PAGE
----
The Mathews House was built in 1829 for Dr. John Henry Mathews, the first physician to settle in the area that would become Painesville, Ohio. The property is one of the finest examples of the work of prominent early-nineteenth-century builder Jonathan Goldsmith and demonstrates the influence of early-nineteenth-century pattern books.
The Mathews House represents the Greek Revival architectural style, but traces of the earlier Federal style remain. The facade resembles a Greek temple with window bays separated by Roman Doric pilasters that widen from capitals to bases. Below the gable pediment is an architrave with entablature of carved triglyphs separated by plain metopes. The distinctive entry door is separated from its narrow sidelights by reeded columns with Ionic capitals and the transom is divided into three sections by corbels carved with acanthus leaves, above which are square rosettes between swags of carved drapery. Original horizontal tongue-and-groove siding on the facade gave the impression of stone. These elements of Greek Revival architecture are tempered by more delicate elements that show Federal influence, notably the centered fanlight in the pediment and finely crafted interior woodwork.
In Early Homes of Ohio, I.T. Frary cites the doorway of the Mathews House as an unusual example, and exceptional demonstration, of Goldsmith’s skill. Goldsmith, a master architect and builder, was born in New Haven, Connecticut, in 1783 and apprenticed there as a shoemaker and carpenter before migrating to Ohio in 1811. He was prolific; at least thirty buildings are attributed to him in Painesville and others are scattered throughout northeast Ohio. Goldsmith seems to have had a distinct preference for houses with a central block flanked by low wings, as at the the Mathews House, a design he likely derived from the pattern books of Minard Lafever and Asher Benjamin.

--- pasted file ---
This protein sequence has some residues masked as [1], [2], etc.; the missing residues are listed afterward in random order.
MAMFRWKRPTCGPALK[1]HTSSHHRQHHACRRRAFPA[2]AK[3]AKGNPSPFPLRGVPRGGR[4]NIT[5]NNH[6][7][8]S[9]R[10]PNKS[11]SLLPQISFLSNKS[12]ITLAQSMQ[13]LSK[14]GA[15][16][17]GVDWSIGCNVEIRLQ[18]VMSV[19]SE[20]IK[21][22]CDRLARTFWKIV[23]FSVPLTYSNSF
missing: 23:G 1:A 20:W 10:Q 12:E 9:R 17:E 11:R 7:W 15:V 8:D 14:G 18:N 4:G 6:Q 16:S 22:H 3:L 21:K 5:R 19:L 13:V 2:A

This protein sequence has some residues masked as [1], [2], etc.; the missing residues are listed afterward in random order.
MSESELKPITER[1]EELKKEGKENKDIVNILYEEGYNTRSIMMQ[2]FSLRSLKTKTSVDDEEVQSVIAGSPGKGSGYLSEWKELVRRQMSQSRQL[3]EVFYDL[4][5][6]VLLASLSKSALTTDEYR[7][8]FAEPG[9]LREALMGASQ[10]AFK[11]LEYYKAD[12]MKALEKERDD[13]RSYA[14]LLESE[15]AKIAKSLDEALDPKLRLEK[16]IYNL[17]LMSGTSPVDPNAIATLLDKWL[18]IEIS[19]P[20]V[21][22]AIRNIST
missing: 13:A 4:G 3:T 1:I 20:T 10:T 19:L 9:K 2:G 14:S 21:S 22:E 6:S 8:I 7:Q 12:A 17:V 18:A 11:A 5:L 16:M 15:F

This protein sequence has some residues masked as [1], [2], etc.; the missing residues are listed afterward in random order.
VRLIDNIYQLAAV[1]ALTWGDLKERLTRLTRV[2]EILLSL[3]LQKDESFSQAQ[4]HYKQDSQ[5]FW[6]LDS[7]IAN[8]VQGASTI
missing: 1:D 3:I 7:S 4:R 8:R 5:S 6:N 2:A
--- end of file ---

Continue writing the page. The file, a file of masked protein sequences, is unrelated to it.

Among Ohio’s early architects, Goldsmith is one of the best documented, as many of his drawings, account books, contracts, and letters have survived (many are now held by the Western Reserve Historical Society). This is fortunate, since many of his houses have not been as lucky. In the 1830s, Goldsmith designed impressive residences for prominent businessmen and industrialists along Euclid Avenue in Cleveland. Like the Mathews House, these houses were designed in the late Federal and early Greek Revival styles. None of these Cleveland structures remain.
A testament to its significance, the Mathews House was documented by the Historic American Buildings survey in 1934. In 1949, the house was moved from its original location at 309 North State Street to its current location on the campus of Lake Erie College. It now serves as the office for Alumni and Community Relations staff and as a guest house. The Mathews House was listed in the National Register of Historic Places in 1973.
“Dr. John H. Mathews House,” Lake County, Ohio. Historic American Building Survey, documentation compiled after 1933. Prints and Photographs Division, Library of Congress (OHIO,43-PAINV, 1).
Fazio, Michael, “Mathews House,” Lake County, Ohio. National Register of Historic Places Inventory–Nomination Form, 1973. National Park Service, U.S. Department of the Interior, Washington, D.C.
Frary, I. T. Early Homes of Ohio. Richmond, VA: Garrett and Massie, 1936.